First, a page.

• foreign aid $902 million;
  • Indigenous programs funding $36 million;
  • families with children $665 million;
  • veterans & dependents $198 million;
  • schools $228 million;
  • ABC & SBS $14 million;
  • student assistance $416 million;
  • hospital services $232 million;
  • health services $136 million; and
  • housing $72 million.

This list is incomplete and more and more cuts (for example to the Arts) will come to light as time goes on. And of course even some of the back-downs from the 2014 Budget such as the withdrawal of the GP co-payment have been introduced via the backdoor of a freeze on the Medicare rebate till 2018, putting real pressure on doctors to reduce or abolish bulk billing as their costs but not remuneration go up.

Make no mistake. This is a budget that gives with one hand and takes away with the other. It takes away from the working class and the poor to give to other groups in the working class a bit, but also to small business and the rich and even to big business.

The subterfuge continues in what the government won’t do – attack the massive but disguised spending on the rich through tax concessions. For example the Murray report into Australia’s Financial System highlights the $15 bn going to the top 20% of income earners through superannuation tax reductions and exemptions. This graph captures the reality of these tax grants to the rich.

Chart 6: Share of total superannuation tax concessions by income decile

This chart shows the proportion of superannuation tax concessions accrued to different deciles of income earners, based on 2011-12 ATO data. Higher income earners receive greater tax concessions, with more than half tax concessions accruing to the top 20 per cent of income earners.

Or take negative gearing, another area along with superannuation the Abbott government has ruled out doing anything. How gets the most benefits from negative gearing? This graph is from the Australia Institute via the New Daily.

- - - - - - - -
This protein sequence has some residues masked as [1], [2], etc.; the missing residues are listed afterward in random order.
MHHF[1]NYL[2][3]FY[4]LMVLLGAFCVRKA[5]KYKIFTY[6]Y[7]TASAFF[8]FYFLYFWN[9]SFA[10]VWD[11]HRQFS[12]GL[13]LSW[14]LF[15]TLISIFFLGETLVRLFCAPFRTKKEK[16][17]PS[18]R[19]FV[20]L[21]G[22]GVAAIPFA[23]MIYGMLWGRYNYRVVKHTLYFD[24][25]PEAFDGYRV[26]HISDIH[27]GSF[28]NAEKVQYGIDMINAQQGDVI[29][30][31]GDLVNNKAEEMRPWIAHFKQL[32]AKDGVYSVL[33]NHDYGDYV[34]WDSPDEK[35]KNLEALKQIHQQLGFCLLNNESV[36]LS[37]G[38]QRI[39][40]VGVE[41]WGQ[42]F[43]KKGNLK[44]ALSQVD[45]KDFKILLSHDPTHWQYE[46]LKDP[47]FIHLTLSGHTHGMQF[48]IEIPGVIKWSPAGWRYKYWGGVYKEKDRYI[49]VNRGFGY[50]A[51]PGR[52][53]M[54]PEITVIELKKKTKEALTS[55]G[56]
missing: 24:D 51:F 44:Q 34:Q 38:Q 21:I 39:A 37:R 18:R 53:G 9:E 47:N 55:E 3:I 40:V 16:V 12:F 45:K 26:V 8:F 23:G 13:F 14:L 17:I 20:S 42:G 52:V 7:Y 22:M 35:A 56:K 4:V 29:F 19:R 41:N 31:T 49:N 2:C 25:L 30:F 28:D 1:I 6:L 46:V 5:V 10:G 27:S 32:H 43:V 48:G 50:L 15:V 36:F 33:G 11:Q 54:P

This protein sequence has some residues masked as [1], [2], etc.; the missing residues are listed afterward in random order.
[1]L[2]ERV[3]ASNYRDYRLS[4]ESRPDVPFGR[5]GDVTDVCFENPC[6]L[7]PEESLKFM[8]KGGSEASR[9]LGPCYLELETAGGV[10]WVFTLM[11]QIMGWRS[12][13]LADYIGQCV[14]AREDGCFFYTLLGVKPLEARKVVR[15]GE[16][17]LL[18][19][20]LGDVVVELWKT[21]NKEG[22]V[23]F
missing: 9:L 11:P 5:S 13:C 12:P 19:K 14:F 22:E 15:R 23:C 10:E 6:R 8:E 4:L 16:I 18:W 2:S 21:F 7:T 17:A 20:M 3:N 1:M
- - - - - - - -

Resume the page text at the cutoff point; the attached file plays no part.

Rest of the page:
Malcolm Turnbull's constituents gain the most from negative gearing. Source: The Australia Institute.


As Peter Martin reported:

No doubt you are as shocked as I am that the main beneficiaries of negative gearing appear to be rich people, and not just rich people but rich people in senior Liberal Party member seats. Of course, that wouldn’t explain the government’s inaction. Not at all.

The government’s guesses for future economic growth look – what is a nice word I can use? –  ‘optimistic’. In 2015/16 the Budget estimates that GDP will grow by 2.75% and in 2016/17 by 3.25%. If you believe this I have a nice little bridge in Sydney I’d like to sell you.

Their revenue projections look like mad hatter jabberings (or should that be jabberwockerings?).

The figures and predictions for total tax receipt growth are 3.7% in 2013-14, 3.9% in 2014-15, then skyrocketing to 5.3% in 2015-16  and a massive 7.1% in 2016-17.  Bracket creep of course will bring in some extra money from the working class but with only small wage increases and the end of the mining boom the trends for revenue collections should point at best to modest increases. To throw the hackneyed cry of conservatives down the ages back in their faces, where’s this money coming from?

These sorts of figures are designed to give the impression that in the medium term Abbott and co will return the Budget to surplus. The government is lying to us because it is trapped by its fake Budget emergency rhetoric of the past.

There is no government Budget emergency, now or into the foreseeable future. The Budget black hole bullshit was and is cover for austerity, basically attacks on the working class and poor to further the shift on national income from labour to capital.

While Australia has a private (personal and business) debt problem, the government’s program of immediate write offs for small business expenditure up to $20,000 will only worsen that. The banks are gearing up for a spending bonanza, as are local business suppliers and retailers.

This Keynesian neoliberalism won’t address the fundamental problem of Australian capitalism, the decline in profit rates since about 2011.

It may create a demand bubble for a while but one which doesn’t restore profit rates.

Other ‘solutions’, solutions which are already under way, include lengthening the working day – Australian workers already work long hours, on average 43 hours a week, with up to $110 bn in unpaid overtime – cutting real and even nominal wage and ‘refocussing’ spending on social welfare and services while increasing spending on the strong state (defence, border ‘protection’, spies, surveillance).

The biggie of course is a crisis in which a lot of capital goes to the wall, but perhaps the too big to fail syndrome will prevent that from happening, ensuring that the next crisis will be even deeper and fall even more heavily on workers and the poor.